In Sunday's season-opening win over the Jacksonville Jaguars, Green Bay Packers quarterback Aaron Rodgers looked more like the NFL MVP version of himself from two years ago than last season's subpar (by his standards) "Rodgers Lite."
That's a good thing for the Packers and their playoff aspirations. In nearly falling to the Jaguars, a flawed Packers team demonstrated they're going to need another huge season from Rodgers to make any noise in January.
At first glance, Rodgers' numbers in the 27-23 victory over Jacksonville don't merit discussion of individual accolades and shiny trophies. He completed 20 of 34 pass attempts for 199 yards and a pair of touchdowns. His counterpart on the Jaguars, Blake Bortles, completed a higher percentage of his passes and threw for 320 yards.
But where Bortles may have won the quantity battle, it was all about quality for Rodgers.
After the Packers' surprising release of Josh Sitton just before the season, Rodgers is playing behind a line that may be worse than last year's—a unit that surrendered 47 sacks. That didn't stop him from extending plays with his legs all afternoon:
We'll call that an, um, dramatic re-creation.
Rodgers' day of making something from nothing was never more evident than on his second touchdown pass. It was a ridiculous play where the only thing better than Davante Adams' catch was Rodgers delivering a perfect throw despite the fact that the Jaguars had him dead to rights...
We'll be seeing that play on the highlight shows, perhaps.
That wasn't Rodgers' first score of the day, which was a six-yard scamper in the first quarter. Or his second, a six-yard pass to favorite target Jordy Nelson, who had six grabs for 32 yards and that score in his first regular-season action since 2014.
For those who aren't inclined to do math, that means Rodgers was responsible for all three Packers touchdowns on a day where the team rushed for only 95 yards—79 if you subtract Rodgers' 16 yards on four scrambles.
Simply put, No. 12 put the Green Bay offense on his back and carried the Packers to victory on the road against an improved young Jaguars team.
If Sunday's squeaker was any indication, it's something that will be happening with regularity in 2016.
After watching guard Lane Taylor struggle at times and the Green Bay line as a whole regularly lose the battle in the trenches, general manager Ted Thompson's gambit with Sitton looks more ill-advised than ever. This isn't to say that Taylor didn't have his moments, such as on Rodgers' rushing score:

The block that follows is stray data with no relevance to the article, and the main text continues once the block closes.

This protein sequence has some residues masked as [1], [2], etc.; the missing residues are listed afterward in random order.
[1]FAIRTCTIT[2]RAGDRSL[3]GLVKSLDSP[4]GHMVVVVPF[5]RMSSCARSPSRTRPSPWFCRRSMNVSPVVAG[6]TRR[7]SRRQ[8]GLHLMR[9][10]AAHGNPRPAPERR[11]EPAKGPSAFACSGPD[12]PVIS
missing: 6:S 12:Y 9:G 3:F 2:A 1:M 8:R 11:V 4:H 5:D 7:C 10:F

But no quarterback in the NFC was on his back more times a season ago than Rodgers, and the O-line isn't any better in 2016.
The defense, meanwhile, looked an awful lot like the Green Bay defense usually does: prone to both making timely big plays and giving up yardage in chunks. Defensive coordinator Dom Capers' crew notched three sacks and made stops when they had to. But they also gave up 348 yards of total offense and allowed the Jags to convert three of four fourth downs.
The Packers are a very good team. Easily the best in the NFC North. But this Green Bay team is very similar to the Packers teams of 2014 and 2015. They have the same strengths and the same weaknesses.
Two years ago, with Nelson healthy and Rodgers regularly making dazzling plays en route to being named league MVP, that was enough for the Packers to come within a hair of a Super Bowl berth. The collapse during the second half of that year's NFC Championship Game against Seattle was hardly Rodgers' doing.
Last year, with Nelson out and Rodgers struggling, the Minnesota Vikings won the NFC North and the Pack were one win and done in the postseason.
Before the game, Rodgers told ESPN.com's Rob Demovsky he looked forward to getting his favorite weapon in the passing game back, but it was important not to get too carried away with what to expect from the duo in Week 1.
"We've got a thousand reps together," Rodgers said. "[But] we haven't had Jordy in a team period yet, so we're just going to keep expectations at a reasonable level."
Sunday's victory didn't change that, nor did it reveal anything we didn't already know. We knew that having Nelson back would help the Green Bay offense. We knew that a slimmer Eddie Lacy would, too.
And most importantly, we knew that the Packers will go only as far in 2016 as their all-world quarterback takes them.
That's just how things work in Mr. Rodgers' neighborhood.
Gary Davenport is an NFL analyst at Bleacher Report and a member of the Fantasy Sports Writers Association and Pro Football Writers of America. You can follow Gary on Twitter @IDPSharks.